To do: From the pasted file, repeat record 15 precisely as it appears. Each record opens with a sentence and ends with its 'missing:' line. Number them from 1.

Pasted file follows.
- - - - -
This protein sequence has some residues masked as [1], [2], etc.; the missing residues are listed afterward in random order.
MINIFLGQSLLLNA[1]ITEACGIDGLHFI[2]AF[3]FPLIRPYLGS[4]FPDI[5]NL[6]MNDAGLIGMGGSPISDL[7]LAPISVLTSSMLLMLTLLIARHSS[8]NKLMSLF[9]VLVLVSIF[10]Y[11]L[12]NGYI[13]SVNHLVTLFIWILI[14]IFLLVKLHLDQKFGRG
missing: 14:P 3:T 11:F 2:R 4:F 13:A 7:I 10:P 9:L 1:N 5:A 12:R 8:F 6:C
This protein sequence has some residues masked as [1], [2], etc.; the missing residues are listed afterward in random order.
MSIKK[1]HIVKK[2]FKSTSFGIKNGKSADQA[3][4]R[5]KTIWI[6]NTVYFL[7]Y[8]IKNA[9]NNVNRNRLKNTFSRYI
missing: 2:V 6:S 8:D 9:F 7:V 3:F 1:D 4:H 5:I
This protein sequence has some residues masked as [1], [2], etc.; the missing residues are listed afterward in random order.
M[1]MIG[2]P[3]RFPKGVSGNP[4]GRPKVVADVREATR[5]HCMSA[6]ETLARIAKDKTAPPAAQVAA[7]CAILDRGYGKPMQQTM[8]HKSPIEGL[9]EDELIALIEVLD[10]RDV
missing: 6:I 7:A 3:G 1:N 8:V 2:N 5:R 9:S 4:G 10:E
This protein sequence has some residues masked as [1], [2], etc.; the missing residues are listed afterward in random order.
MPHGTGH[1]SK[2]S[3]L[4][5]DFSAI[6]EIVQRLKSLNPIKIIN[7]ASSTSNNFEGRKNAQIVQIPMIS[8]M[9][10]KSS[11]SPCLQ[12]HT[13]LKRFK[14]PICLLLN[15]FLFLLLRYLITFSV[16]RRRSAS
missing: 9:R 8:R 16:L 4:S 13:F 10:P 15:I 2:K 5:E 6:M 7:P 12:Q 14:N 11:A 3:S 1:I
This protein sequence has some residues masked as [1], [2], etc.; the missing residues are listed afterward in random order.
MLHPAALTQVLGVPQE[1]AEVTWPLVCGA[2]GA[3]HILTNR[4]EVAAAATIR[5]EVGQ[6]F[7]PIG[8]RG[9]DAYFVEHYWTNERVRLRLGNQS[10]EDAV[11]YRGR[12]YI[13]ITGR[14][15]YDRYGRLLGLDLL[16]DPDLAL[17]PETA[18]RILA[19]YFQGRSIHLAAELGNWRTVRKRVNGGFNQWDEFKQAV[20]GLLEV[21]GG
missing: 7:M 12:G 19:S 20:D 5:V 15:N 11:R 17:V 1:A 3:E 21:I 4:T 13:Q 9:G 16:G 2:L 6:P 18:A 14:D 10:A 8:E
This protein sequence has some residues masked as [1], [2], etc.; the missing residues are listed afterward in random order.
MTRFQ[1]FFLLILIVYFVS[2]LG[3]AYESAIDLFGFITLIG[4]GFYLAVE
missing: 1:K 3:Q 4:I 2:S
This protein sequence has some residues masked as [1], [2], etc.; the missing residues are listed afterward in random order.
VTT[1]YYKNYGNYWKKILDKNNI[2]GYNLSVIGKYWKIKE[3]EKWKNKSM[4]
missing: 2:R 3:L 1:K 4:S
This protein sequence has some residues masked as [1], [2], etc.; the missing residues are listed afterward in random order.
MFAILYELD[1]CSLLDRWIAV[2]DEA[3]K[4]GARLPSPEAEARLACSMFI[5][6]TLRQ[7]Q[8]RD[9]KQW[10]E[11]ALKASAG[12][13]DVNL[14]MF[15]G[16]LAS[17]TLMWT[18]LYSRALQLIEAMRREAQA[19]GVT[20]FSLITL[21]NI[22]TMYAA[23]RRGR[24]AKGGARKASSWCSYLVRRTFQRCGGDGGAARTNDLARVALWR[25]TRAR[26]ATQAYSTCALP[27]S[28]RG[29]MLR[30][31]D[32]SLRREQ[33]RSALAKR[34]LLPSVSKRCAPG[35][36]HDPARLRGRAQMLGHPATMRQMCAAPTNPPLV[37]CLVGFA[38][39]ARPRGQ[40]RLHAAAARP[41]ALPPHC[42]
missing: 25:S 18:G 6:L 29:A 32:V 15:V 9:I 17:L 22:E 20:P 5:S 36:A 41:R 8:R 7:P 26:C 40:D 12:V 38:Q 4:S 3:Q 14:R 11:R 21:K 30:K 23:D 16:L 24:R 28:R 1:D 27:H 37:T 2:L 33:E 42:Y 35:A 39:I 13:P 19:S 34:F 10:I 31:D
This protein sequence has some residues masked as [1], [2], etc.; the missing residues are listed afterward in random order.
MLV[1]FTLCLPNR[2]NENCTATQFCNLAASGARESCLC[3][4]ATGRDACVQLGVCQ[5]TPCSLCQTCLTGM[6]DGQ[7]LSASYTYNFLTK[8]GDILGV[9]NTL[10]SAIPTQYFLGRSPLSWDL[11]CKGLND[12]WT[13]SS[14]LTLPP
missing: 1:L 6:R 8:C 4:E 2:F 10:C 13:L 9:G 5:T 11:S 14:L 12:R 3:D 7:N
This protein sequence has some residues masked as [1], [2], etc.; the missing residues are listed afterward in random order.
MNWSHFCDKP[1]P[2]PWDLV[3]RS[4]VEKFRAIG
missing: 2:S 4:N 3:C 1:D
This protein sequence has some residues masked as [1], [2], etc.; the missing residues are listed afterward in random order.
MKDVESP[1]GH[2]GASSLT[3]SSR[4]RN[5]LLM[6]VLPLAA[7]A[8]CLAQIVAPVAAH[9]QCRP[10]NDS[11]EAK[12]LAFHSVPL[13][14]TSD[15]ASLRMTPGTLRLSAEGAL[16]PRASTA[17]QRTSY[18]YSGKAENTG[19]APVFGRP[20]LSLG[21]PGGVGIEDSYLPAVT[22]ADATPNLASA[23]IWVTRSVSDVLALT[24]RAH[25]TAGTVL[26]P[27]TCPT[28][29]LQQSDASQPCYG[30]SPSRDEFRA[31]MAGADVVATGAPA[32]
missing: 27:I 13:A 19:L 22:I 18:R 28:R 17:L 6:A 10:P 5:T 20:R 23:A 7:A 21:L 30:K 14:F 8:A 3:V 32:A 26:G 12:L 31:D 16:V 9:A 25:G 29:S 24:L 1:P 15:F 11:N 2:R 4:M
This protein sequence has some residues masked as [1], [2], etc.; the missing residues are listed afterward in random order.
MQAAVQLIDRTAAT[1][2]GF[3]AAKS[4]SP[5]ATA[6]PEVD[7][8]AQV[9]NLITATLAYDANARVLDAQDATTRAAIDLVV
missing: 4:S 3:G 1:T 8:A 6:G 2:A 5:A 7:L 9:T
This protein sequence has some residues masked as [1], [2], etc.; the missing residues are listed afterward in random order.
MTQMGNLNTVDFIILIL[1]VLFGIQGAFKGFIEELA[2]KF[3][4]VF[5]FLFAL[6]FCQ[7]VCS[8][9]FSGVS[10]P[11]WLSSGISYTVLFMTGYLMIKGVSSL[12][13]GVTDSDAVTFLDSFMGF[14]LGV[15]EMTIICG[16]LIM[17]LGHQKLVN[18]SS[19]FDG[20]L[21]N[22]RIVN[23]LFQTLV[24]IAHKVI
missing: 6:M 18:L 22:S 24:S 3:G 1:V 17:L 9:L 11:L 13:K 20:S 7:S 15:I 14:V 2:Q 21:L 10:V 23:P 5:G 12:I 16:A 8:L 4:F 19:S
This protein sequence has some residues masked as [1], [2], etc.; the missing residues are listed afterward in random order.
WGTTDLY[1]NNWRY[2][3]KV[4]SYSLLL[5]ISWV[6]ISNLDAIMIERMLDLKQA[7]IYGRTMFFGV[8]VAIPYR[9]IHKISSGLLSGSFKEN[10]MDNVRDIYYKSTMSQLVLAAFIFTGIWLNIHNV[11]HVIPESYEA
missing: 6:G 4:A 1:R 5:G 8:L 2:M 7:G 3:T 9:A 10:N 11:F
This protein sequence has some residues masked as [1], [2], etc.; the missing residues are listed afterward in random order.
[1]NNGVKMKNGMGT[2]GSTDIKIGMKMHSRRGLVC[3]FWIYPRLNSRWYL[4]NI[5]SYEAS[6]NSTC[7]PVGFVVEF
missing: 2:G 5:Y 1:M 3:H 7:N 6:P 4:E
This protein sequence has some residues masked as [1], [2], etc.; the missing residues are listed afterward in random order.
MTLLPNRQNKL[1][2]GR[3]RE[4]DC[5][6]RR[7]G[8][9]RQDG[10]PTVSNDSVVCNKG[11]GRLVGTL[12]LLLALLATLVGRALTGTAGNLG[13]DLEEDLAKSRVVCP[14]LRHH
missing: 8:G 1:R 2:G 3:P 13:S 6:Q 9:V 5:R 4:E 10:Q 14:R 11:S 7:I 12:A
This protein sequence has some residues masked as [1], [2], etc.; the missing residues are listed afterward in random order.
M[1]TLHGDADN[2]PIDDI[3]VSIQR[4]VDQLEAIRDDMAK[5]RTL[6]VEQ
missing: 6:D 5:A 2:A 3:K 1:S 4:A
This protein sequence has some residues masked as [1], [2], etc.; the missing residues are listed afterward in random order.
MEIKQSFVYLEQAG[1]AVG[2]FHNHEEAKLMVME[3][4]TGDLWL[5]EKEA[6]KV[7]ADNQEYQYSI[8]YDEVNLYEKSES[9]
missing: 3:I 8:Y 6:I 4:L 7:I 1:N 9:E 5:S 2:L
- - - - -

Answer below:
This protein sequence has some residues masked as [1], [2], etc.; the missing residues are listed afterward in random order.
[1]NNGVKMKNGMGT[2]GSTDIKIGMKMHSRRGLVC[3]FWIYPRLNSRWYL[4]NI[5]SYEAS[6]NSTC[7]PVGFVVEF
missing: 2:G 5:Y 1:M 3:H 7:N 6:P 4:E